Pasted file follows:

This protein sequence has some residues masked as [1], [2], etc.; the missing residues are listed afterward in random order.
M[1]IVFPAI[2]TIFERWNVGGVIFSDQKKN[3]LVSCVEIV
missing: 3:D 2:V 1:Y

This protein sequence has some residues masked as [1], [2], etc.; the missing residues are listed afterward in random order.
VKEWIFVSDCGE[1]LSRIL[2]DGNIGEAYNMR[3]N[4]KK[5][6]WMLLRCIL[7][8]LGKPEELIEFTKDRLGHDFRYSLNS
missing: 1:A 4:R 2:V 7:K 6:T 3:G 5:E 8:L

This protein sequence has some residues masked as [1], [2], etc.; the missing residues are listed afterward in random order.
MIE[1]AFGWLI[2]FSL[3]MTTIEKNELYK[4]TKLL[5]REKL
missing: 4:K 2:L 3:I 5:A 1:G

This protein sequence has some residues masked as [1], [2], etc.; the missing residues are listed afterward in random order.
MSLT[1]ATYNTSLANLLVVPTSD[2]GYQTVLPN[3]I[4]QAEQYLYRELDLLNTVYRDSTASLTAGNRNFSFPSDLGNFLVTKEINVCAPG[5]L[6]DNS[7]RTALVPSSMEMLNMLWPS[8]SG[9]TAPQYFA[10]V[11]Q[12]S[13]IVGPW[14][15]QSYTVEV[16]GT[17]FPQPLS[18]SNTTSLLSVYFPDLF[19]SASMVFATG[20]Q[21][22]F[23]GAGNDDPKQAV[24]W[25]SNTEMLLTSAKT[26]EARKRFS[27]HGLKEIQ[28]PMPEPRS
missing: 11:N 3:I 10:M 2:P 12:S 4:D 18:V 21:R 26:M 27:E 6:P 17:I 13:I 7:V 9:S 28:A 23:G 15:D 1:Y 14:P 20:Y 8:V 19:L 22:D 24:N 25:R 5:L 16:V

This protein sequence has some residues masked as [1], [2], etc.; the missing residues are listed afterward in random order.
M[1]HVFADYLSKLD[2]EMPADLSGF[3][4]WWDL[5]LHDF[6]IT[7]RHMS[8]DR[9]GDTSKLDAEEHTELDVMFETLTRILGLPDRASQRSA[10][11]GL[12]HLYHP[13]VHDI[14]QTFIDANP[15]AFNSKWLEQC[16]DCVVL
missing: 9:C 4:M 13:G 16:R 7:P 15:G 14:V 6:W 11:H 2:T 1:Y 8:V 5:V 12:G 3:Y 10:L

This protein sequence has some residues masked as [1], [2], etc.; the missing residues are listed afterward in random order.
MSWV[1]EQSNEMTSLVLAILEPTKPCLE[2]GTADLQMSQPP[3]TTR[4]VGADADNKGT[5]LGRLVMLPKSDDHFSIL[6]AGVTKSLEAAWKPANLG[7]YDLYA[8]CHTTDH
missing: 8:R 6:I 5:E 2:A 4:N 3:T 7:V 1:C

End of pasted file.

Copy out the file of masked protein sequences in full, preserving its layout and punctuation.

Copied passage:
This protein sequence has some residues masked as [1], [2], etc.; the missing residues are listed afterward in random order.
M[1]IVFPAI[2]TIFERWNVGGVIFSDQKKN[3]LVSCVEIV
missing: 3:D 2:V 1:Y

This protein sequence has some residues masked as [1], [2], etc.; the missing residues are listed afterward in random order.
VKEWIFVSDCGE[1]LSRIL[2]DGNIGEAYNMR[3]N[4]KK[5][6]WMLLRCIL[7][8]LGKPEELIEFTKDRLGHDFRYSLNS
missing: 1:A 4:R 2:V 7:K 6:T 3:G 5:E 8:L

This protein sequence has some residues masked as [1], [2], etc.; the missing residues are listed afterward in random order.
MIE[1]AFGWLI[2]FSL[3]MTTIEKNELYK[4]TKLL[5]REKL
missing: 4:K 2:L 3:I 5:A 1:G

This protein sequence has some residues masked as [1], [2], etc.; the missing residues are listed afterward in random order.
MSLT[1]ATYNTSLANLLVVPTSD[2]GYQTVLPN[3]I[4]QAEQYLYRELDLLNTVYRDSTASLTAGNRNFSFPSDLGNFLVTKEINVCAPG[5]L[6]DNS[7]RTALVPSSMEMLNMLWPS[8]SG[9]TAPQYFA[10]V[11]Q[12]S[13]IVGPW[14][15]QSYTVEV[16]GT[17]FPQPLS[18]SNTTSLLSVYFPDLF[19]SASMVFATG[20]Q[21][22]F[23]GAGNDDPKQAV[24]W[25]SNTEMLLTSAKT[26]EARKRFS[27]HGLKEIQ[28]PMPEPRS
missing: 11:N 3:I 10:M 2:P 12:S 4:D 18:V 21:R 26:M 27:E 6:P 17:I 13:I 7:V 9:S 28:A 23:G 15:D 1:Y 14:P 20:Y 8:V 19:L 22:D 24:N 25:R 5:L 16:V

This protein sequence has some residues masked as [1], [2], etc.; the missing residues are listed afterward in random order.
M[1]HVFADYLSKLD[2]EMPADLSGF[3][4]WWDL[5]LHDF[6]IT[7]RHMS[8]DR[9]GDTSKLDAEEHTELDVMFETLTRILGLPDRASQRSA[10][11]GL[12]HLYHP[13]VHDI[14]QTFIDANP[15]AFNSKWLEQC[16]DCVVL
missing: 9:C 4:M 13:G 16:R 7:P 15:G 14:V 6:W 11:H 2:T 1:Y 8:V 5:V 12:G 3:Y 10:L

This protein sequence has some residues masked as [1], [2], etc.; the missing residues are listed afterward in random order.
MSWV[1]EQSNEMTSLVLAILEPTKPCLE[2]GTADLQMSQPP[3]TTR[4]VGADADNKGT[5]LGRLVMLPKSDDHFSIL[6]AGVTKSLEAAWKPANLG[7]YDLYA[8]CHTTDH
missing: 8:R 6:I 5:E 2:A 4:N 3:T 7:V 1:C